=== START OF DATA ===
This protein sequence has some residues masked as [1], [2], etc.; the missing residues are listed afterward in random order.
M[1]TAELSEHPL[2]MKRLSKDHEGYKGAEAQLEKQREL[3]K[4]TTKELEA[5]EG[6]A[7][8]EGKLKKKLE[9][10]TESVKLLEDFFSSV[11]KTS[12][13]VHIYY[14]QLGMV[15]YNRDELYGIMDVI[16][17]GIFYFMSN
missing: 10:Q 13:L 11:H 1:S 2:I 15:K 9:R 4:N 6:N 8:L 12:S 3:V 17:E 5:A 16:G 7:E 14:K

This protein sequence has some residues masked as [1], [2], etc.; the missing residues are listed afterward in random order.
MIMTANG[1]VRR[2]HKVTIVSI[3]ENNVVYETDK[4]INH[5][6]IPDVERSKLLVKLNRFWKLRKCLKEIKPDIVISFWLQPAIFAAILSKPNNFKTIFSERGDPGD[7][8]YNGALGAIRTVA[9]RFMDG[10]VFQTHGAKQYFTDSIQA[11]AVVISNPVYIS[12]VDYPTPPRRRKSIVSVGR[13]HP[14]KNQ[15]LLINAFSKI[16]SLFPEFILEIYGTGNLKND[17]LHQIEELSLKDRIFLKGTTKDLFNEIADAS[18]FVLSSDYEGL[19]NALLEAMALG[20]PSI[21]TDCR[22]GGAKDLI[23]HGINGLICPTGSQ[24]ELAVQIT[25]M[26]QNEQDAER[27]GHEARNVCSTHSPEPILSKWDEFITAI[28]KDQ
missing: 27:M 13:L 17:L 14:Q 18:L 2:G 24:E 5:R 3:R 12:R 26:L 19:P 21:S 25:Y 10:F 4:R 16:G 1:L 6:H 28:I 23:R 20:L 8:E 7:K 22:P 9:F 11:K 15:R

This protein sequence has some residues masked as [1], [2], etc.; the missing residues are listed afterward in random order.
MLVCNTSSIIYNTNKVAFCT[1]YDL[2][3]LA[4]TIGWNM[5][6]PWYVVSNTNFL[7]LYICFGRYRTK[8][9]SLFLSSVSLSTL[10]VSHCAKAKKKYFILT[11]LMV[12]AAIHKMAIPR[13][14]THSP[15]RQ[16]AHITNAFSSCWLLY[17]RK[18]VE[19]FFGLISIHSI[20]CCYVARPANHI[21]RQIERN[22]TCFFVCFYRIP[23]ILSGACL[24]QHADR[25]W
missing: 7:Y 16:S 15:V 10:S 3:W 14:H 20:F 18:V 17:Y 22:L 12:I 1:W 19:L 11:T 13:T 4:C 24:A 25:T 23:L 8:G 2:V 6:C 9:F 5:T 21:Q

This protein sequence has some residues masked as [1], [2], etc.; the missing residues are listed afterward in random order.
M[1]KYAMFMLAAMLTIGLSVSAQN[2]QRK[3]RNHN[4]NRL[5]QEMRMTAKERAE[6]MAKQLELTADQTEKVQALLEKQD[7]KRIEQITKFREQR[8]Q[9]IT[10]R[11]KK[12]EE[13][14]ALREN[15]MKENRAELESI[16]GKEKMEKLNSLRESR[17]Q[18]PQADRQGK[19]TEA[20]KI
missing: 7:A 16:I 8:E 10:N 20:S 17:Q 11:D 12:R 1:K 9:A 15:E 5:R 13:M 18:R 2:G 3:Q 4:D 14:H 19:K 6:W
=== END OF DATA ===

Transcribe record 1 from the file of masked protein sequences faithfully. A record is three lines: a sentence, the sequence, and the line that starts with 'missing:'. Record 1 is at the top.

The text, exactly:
This protein sequence has some residues masked as [1], [2], etc.; the missing residues are listed afterward in random order.
M[1]TAELSEHPL[2]MKRLSKDHEGYKGAEAQLEKQREL[3]K[4]TTKELEA[5]EG[6]A[7][8]EGKLKKKLE[9][10]TESVKLLEDFFSSV[11]KTS[12][13]VHIYY[14]QLGMV[15]YNRDELYGIMDVI[16][17]GIFYFMSN
missing: 10:Q 13:L 11:H 1:S 2:I 15:K 9:R 4:N 6:N 8:L 12:S 3:V 17:E 5:A 16:G 7:E 14:K